Every draft class has examples of players projected to be one thing that turns out to be something else entirely, so these projections are not meant to be some kind of final empirical judgment or to imply a specific draft position, as each team may value prospects differently.
So, with that in mind, let’s look at the 2018 NBA Draft in Tiers.
The Potential Future All-Stars
DeAndre Ayton – Arizona – C – 7’0″ – 245 lbs – 20 yrs
Luka Doncic – Real Madrid – SG – 6’7″ – 218 lbs – 19 yrs
Michael Porter Jr – Missouri – SF/PF – 6’10” – 216 lbs – 20 yrs
Maybe Stars, But Likely High-Level Starters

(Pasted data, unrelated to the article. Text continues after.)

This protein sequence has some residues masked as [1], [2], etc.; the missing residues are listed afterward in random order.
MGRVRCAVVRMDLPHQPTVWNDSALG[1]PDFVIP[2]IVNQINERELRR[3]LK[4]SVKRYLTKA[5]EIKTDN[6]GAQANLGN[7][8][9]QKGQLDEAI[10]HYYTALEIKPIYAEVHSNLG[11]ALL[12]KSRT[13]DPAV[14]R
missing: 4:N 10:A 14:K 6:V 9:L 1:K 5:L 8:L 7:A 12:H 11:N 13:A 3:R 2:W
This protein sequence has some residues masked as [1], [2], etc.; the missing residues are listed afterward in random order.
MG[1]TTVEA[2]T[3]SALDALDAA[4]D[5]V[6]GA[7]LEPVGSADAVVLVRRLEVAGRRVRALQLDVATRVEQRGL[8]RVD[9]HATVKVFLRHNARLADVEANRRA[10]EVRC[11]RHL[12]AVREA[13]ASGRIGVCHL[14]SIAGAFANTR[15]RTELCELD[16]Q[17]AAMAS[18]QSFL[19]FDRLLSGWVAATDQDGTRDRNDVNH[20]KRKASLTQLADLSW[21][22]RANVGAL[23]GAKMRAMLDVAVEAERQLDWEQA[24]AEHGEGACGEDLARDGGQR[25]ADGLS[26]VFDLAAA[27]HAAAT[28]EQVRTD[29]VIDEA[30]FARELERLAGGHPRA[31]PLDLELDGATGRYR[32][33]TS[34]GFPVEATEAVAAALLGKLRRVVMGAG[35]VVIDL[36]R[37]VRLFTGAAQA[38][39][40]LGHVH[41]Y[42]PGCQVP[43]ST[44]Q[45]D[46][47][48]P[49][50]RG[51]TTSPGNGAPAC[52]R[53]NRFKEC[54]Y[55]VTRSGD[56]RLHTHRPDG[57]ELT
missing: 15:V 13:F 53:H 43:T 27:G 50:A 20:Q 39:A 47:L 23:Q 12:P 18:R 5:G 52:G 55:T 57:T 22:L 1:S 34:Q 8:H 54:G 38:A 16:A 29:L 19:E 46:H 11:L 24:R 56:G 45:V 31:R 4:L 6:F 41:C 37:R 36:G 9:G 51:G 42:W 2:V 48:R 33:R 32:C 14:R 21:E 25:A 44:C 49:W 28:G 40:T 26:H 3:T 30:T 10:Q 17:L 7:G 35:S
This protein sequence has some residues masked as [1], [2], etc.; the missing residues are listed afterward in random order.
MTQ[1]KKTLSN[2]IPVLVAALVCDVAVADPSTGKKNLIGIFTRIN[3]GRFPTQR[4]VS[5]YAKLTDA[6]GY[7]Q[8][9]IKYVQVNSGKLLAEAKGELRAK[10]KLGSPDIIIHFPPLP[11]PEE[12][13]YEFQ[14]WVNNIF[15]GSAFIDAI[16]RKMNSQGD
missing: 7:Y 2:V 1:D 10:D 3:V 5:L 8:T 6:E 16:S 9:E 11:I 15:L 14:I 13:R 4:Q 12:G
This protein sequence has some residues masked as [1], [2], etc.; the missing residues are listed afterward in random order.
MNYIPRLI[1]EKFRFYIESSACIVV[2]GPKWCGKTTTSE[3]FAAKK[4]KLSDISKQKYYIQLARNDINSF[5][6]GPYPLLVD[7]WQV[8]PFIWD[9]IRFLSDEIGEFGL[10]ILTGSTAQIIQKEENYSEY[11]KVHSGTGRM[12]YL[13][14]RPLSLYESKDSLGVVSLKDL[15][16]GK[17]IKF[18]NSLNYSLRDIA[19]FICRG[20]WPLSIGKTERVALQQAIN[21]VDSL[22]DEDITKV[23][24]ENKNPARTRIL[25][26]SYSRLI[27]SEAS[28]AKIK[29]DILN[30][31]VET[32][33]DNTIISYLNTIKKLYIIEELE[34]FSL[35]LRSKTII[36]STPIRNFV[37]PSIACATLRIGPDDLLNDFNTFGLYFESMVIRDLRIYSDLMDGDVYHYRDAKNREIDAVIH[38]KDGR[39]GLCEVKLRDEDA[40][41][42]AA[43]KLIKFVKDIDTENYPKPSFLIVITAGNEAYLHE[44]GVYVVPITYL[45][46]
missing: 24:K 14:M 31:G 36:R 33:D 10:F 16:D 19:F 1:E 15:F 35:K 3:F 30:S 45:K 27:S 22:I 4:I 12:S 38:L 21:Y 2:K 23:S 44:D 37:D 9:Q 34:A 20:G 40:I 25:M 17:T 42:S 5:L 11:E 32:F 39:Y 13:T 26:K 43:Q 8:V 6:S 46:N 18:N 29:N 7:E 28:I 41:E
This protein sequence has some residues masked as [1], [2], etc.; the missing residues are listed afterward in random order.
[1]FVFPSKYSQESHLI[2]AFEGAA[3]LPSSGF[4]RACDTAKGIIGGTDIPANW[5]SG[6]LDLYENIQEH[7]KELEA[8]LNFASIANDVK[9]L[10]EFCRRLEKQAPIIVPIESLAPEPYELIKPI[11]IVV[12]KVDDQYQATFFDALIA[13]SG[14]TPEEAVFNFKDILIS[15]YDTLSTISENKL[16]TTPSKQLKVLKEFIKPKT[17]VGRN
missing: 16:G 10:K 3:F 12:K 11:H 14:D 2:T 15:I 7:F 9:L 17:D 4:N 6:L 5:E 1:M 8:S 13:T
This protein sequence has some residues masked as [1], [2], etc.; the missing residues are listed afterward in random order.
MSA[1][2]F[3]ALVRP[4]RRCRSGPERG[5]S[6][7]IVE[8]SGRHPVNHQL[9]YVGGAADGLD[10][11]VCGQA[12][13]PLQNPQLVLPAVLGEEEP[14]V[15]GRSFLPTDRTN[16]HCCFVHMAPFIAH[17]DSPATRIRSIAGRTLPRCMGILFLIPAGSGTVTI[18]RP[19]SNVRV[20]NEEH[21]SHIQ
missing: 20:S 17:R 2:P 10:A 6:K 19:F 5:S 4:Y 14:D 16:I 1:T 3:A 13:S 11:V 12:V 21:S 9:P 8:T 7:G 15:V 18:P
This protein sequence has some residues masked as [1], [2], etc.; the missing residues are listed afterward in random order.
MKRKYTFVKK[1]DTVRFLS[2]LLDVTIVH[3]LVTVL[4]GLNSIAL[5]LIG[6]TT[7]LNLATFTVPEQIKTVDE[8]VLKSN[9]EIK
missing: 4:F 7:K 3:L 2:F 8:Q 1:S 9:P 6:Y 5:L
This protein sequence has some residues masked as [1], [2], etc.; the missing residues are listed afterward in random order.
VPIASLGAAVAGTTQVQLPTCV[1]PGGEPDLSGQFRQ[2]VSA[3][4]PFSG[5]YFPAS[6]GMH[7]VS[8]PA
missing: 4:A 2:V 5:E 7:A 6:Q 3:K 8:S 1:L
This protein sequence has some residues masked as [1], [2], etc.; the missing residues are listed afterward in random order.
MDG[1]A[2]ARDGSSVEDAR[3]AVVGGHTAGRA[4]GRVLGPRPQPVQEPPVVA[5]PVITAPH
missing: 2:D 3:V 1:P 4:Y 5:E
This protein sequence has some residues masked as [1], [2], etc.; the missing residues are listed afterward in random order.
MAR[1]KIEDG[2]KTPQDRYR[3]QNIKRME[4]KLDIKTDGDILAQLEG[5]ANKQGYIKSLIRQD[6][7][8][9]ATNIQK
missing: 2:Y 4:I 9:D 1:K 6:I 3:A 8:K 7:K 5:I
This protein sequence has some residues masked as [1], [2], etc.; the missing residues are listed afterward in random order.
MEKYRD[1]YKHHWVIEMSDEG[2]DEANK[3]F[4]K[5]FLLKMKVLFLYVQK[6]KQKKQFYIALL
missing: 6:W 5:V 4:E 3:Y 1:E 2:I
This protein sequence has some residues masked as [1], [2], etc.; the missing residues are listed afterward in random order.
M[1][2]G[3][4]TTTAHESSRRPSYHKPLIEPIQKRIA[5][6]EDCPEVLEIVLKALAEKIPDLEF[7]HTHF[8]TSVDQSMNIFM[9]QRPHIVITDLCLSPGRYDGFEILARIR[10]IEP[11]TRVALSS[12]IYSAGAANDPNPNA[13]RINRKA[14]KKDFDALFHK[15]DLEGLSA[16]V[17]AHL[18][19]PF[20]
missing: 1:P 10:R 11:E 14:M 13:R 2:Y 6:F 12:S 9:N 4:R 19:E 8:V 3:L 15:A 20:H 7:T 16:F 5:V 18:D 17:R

Jaren Jackson Jr. – Michigan State – PF – 6’10” – 225 lbs – 19 yrs
Marvin Bagley III – Duke – PF – 6’11” – 220 lbs – 19 yrs
Wendell Carter – Duke – PF – 6’10” – 257 lbs – 19 yrs
Mohamed Bamba – Texas – C – 7’0″ – 216 lbs – 20 yrs
Collin Sexton – Alabama – PG – 6’2″ – 184 lbs – 19 yrs
Mikal Bridges – Villanova – SG/SF – 6’7″ – 210 lbs – 22 yrs
Robert Williams – Texas A&M – C – 6’9″ – 235 lbs – 21 yrs
Miles Bridges – Michigan State – SF/PF – 6’7″ – 230 lbs – 20 yrs
Dzanan Musa – Cedevita – SF – 6′ 9″ – 195 lbs – 19 yrs
Shai Gilgeous-Alexander – Kentucky – SG – 6′ 6″ – 181 lbs – 20 yrs
Trae Young – Oklahoma – PG – 6’2″ – 180 lbs – 20 yrs
Maybe Starters, But Surely Rotation Players
Kevin Knox – Kentucky – SF – 6’9″ – 206 lbs – 19 yrs
Troy Brown – Oregon – SG – 6’6″ – 210 lbs – 19 yrs
Khyri Thomas – Creighton – SG – 6′ 3″ – 210 lbs – 22 yrs
Zhaire Smith – Texas Tech – SG – 6′ 5″ – 195 lbs – 19 yrs
Rodions Kurucs – FC Barcelona B – SF – 6′ 9″ – 220 lbs – 20 yrs